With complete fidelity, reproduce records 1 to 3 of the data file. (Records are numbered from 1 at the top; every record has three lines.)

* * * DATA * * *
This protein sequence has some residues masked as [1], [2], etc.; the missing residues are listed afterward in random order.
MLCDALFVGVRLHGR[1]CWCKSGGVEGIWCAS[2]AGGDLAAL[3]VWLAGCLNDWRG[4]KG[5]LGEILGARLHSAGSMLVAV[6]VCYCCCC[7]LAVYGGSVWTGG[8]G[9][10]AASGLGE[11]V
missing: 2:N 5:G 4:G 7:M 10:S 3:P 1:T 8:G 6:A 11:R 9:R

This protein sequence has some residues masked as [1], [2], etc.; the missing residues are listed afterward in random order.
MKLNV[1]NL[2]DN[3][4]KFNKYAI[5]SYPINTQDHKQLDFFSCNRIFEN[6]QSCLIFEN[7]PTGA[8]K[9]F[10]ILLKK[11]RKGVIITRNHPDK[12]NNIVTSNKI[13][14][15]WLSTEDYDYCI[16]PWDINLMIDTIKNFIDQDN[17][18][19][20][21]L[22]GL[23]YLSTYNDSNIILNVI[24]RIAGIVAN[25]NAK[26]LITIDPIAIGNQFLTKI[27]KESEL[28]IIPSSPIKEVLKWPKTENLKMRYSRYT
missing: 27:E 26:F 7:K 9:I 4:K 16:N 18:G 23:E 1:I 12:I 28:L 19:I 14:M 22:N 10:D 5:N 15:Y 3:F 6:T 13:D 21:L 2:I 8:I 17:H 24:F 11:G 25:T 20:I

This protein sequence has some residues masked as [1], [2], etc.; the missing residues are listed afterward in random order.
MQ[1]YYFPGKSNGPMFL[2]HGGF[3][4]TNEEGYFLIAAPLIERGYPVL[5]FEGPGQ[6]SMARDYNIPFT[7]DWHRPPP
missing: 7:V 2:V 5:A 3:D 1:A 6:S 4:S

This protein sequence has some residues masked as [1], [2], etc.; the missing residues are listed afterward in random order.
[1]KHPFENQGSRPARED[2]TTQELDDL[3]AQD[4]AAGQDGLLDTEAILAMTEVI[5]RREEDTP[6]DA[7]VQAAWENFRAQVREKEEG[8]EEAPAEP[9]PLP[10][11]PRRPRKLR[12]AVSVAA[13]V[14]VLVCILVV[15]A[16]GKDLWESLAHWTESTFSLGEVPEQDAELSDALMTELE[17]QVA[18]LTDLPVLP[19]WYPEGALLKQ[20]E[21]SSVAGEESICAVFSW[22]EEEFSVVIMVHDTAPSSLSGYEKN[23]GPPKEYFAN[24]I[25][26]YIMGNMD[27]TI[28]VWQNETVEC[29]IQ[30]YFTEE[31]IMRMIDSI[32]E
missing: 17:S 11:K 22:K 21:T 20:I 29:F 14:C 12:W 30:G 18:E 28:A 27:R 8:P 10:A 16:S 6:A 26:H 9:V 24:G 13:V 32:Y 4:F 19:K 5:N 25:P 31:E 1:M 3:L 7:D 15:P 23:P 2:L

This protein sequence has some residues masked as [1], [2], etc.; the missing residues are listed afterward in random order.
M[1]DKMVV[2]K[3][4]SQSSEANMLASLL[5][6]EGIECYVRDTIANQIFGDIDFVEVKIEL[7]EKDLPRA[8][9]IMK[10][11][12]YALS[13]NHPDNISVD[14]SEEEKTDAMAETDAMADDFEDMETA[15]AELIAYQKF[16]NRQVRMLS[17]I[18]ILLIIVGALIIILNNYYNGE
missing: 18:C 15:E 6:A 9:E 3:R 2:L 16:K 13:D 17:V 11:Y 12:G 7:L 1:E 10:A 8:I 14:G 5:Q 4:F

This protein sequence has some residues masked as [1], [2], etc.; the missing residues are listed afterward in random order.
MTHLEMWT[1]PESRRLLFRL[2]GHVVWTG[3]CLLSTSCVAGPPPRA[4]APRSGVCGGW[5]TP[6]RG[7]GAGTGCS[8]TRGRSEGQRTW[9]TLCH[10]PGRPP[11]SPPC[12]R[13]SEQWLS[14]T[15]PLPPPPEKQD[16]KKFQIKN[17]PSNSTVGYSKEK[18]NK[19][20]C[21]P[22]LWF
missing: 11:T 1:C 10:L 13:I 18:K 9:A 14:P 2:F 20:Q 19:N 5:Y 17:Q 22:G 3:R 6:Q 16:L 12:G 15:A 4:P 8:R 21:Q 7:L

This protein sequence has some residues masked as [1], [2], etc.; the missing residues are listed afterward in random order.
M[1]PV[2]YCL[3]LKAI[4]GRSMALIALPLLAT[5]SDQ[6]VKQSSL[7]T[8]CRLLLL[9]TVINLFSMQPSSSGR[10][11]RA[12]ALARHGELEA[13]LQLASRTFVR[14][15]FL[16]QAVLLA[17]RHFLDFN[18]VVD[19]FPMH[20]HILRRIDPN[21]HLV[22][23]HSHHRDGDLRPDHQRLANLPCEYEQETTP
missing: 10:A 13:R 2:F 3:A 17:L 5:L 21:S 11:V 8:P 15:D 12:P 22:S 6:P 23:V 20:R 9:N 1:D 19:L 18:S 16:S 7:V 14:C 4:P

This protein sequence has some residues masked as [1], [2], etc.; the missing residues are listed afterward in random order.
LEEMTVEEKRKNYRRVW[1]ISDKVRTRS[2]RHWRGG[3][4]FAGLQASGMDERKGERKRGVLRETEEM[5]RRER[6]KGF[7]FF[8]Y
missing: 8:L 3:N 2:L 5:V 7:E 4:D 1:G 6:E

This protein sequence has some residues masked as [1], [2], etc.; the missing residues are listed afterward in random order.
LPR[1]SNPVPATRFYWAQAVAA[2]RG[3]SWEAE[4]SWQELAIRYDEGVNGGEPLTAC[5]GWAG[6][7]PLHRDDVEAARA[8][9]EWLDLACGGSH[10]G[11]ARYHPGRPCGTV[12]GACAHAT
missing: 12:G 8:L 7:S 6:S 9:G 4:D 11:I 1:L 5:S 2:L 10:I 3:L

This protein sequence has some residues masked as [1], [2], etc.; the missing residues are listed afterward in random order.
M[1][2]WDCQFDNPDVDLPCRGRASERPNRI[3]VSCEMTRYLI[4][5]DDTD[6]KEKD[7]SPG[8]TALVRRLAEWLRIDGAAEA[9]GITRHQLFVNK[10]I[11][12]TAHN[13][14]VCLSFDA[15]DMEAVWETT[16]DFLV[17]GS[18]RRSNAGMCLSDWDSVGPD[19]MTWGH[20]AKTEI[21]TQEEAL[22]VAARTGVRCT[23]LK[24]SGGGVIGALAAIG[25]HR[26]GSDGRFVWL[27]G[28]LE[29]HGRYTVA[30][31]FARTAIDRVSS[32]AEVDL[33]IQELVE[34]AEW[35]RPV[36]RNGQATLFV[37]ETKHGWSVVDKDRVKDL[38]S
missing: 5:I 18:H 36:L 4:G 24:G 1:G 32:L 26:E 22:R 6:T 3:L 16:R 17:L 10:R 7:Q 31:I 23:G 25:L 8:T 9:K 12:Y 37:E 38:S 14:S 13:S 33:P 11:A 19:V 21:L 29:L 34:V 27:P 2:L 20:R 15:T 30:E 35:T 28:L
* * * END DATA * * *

This protein sequence has some residues masked as [1], [2], etc.; the missing residues are listed afterward in random order.
MLCDALFVGVRLHGR[1]CWCKSGGVEGIWCAS[2]AGGDLAAL[3]VWLAGCLNDWRG[4]KG[5]LGEILGARLHSAGSMLVAV[6]VCYCCCC[7]LAVYGGSVWTGG[8]G[9][10]AASGLGE[11]V
missing: 2:N 5:G 4:G 7:M 10:S 3:P 1:T 8:G 6:A 11:R 9:R

This protein sequence has some residues masked as [1], [2], etc.; the missing residues are listed afterward in random order.
MKLNV[1]NL[2]DN[3][4]KFNKYAI[5]SYPINTQDHKQLDFFSCNRIFEN[6]QSCLIFEN[7]PTGA[8]K[9]F[10]ILLKK[11]RKGVIITRNHPDK[12]NNIVTSNKI[13][14][15]WLSTEDYDYCI[16]PWDINLMIDTIKNFIDQDN[17][18][19][20][21]L[22]GL[23]YLSTYNDSNIILNVI[24]RIAGIVAN[25]NAK[26]LITIDPIAIGNQFLTKI[27]KESEL[28]IIPSSPIKEVLKWPKTENLKMRYSRYT
missing: 27:E 26:F 7:K 9:I 4:K 16:N 18:G 23:E 1:I 12:I 28:L 19:I 14:M 22:N 10:D 5:N 15:Y 3:F 6:T 13:D 21:L 2:I 8:I 17:H 24:F 11:G 25:T 20:I

This protein sequence has some residues masked as [1], [2], etc.; the missing residues are listed afterward in random order.
MQ[1]YYFPGKSNGPMFL[2]HGGF[3][4]TNEEGYFLIAAPLIERGYPVL[5]FEGPGQ[6]SMARDYNIPFT[7]DWHRPPP
missing: 7:V 2:V 5:A 3:D 1:A 6:S 4:S